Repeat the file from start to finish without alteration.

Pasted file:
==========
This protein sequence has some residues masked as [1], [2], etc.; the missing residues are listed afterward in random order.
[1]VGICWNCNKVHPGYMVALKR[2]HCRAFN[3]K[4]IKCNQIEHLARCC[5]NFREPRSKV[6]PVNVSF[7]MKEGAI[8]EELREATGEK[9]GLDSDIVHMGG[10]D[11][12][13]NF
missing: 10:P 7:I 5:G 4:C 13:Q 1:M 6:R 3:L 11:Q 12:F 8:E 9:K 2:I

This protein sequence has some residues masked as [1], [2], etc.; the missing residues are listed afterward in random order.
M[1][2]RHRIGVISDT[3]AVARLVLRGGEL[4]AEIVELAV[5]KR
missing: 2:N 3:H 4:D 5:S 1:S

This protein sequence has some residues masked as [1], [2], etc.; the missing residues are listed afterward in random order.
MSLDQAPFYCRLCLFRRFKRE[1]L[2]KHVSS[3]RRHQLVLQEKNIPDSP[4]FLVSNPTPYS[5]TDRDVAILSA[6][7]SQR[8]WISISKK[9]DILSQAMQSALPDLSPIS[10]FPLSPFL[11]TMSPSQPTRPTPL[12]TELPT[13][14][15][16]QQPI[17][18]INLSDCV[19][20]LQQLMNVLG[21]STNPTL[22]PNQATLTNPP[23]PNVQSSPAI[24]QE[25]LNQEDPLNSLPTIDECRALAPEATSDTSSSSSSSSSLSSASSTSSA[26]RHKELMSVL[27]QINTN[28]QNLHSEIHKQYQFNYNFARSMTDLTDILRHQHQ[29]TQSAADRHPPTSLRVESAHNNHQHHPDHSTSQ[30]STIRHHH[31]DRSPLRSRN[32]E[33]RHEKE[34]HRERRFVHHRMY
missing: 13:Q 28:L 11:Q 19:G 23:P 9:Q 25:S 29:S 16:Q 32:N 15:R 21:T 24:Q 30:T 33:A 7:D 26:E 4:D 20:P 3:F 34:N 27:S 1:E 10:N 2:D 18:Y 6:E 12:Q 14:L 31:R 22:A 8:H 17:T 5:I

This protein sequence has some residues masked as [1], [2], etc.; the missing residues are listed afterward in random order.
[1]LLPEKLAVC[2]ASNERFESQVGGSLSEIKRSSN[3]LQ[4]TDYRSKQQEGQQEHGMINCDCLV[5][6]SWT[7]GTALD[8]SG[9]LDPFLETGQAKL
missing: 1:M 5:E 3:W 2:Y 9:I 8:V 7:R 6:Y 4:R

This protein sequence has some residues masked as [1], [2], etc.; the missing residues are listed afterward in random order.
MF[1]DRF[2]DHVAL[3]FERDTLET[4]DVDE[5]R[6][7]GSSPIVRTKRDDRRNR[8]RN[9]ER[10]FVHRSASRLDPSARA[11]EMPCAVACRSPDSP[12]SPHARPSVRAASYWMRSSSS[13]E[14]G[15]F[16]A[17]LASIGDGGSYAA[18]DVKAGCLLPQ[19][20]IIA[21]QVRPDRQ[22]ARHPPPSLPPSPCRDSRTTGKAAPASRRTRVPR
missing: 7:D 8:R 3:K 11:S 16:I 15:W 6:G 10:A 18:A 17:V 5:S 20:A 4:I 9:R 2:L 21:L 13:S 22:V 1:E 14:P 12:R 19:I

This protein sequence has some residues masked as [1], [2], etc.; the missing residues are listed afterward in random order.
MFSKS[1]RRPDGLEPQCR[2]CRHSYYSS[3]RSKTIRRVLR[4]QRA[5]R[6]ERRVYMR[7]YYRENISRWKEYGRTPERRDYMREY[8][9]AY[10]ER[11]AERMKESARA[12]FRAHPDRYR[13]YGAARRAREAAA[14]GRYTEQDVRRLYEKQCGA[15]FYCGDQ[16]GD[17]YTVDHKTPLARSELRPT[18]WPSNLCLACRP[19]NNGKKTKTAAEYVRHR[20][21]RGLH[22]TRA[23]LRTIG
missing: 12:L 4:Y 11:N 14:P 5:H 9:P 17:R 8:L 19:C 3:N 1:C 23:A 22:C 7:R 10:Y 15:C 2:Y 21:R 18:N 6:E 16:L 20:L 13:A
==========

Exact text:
This protein sequence has some residues masked as [1], [2], etc.; the missing residues are listed afterward in random order.
[1]VGICWNCNKVHPGYMVALKR[2]HCRAFN[3]K[4]IKCNQIEHLARCC[5]NFREPRSKV[6]PVNVSF[7]MKEGAI[8]EELREATGEK[9]GLDSDIVHMGG[10]D[11][12][13]NF
missing: 10:P 7:I 5:G 4:C 13:Q 1:M 6:R 3:L 11:Q 12:F 8:E 9:K 2:I

This protein sequence has some residues masked as [1], [2], etc.; the missing residues are listed afterward in random order.
M[1][2]RHRIGVISDT[3]AVARLVLRGGEL[4]AEIVELAV[5]KR
missing: 2:N 3:H 4:D 5:S 1:S

This protein sequence has some residues masked as [1], [2], etc.; the missing residues are listed afterward in random order.
MSLDQAPFYCRLCLFRRFKRE[1]L[2]KHVSS[3]RRHQLVLQEKNIPDSP[4]FLVSNPTPYS[5]TDRDVAILSA[6][7]SQR[8]WISISKK[9]DILSQAMQSALPDLSPIS[10]FPLSPFL[11]TMSPSQPTRPTPL[12]TELPT[13][14][15][16]QQPI[17][18]INLSDCV[19][20]LQQLMNVLG[21]STNPTL[22]PNQATLTNPP[23]PNVQSSPAI[24]QE[25]LNQEDPLNSLPTIDECRALAPEATSDTSSSSSSSSSLSSASSTSSA[26]RHKELMSVL[27]QINTN[28]QNLHSEIHKQYQFNYNFARSMTDLTDILRHQHQ[29]TQSAADRHPPTSLRVESAHNNHQHHPDHSTSQ[30]STIRHHH[31]DRSPLRSRN[32]E[33]RHEKE[34]HRERRFVHHRMY
missing: 13:Q 28:L 11:Q 19:G 23:P 9:Q 25:S 29:S 16:Q 32:N 15:R 21:T 24:Q 30:T 33:A 7:D 26:E 4:D 20:P 3:F 34:N 27:S 1:E 10:N 2:D 18:Y 6:E 12:Q 14:L 31:R 22:A 8:H 17:T 5:I

This protein sequence has some residues masked as [1], [2], etc.; the missing residues are listed afterward in random order.
[1]LLPEKLAVC[2]ASNERFESQVGGSLSEIKRSSN[3]LQ[4]TDYRSKQQEGQQEHGMINCDCLV[5][6]SWT[7]GTALD[8]SG[9]LDPFLETGQAKL
missing: 1:M 5:E 3:W 2:Y 9:I 8:V 7:R 6:Y 4:R

This protein sequence has some residues masked as [1], [2], etc.; the missing residues are listed afterward in random order.
MF[1]DRF[2]DHVAL[3]FERDTLET[4]DVDE[5]R[6][7]GSSPIVRTKRDDRRNR[8]RN[9]ER[10]FVHRSASRLDPSARA[11]EMPCAVACRSPDSP[12]SPHARPSVRAASYWMRSSSS[13]E[14]G[15]F[16]A[17]LASIGDGGSYAA[18]DVKAGCLLPQ[19][20]IIA[21]QVRPDRQ[22]ARHPPPSLPPSPCRDSRTTGKAAPASRRTRVPR
missing: 7:D 8:R 3:K 11:S 16:I 15:W 6:G 10:A 18:A 17:V 5:S 20:A 4:I 9:R 2:L 21:L 13:S 22:V 1:E 14:P 12:R 19:I

This protein sequence has some residues masked as [1], [2], etc.; the missing residues are listed afterward in random order.
MFSKS[1]RRPDGLEPQCR[2]CRHSYYSS[3]RSKTIRRVLR[4]QRA[5]R[6]ERRVYMR[7]YYRENISRWKEYGRTPERRDYMREY[8][9]AY[10]ER[11]AERMKESARA[12]FRAHPDRYR[13]YGAARRAREAAA[14]GRYTEQDVRRLYEKQCGA[15]FYCGDQ[16]GD[17]YTVDHKTPLARSELRPT[18]WPSNLCLACRP[19]NNGKKTKTAAEYVRHR[20][21]RGLH[22]TRA[23]LRTIG
missing: 12:L 4:Y 11:N 14:P 5:H 9:P 17:R 8:L 19:C 3:N 1:C 23:A 22:C 7:R 10:Y 15:C 2:Y 21:R 18:N 6:E 16:L 20:L 13:A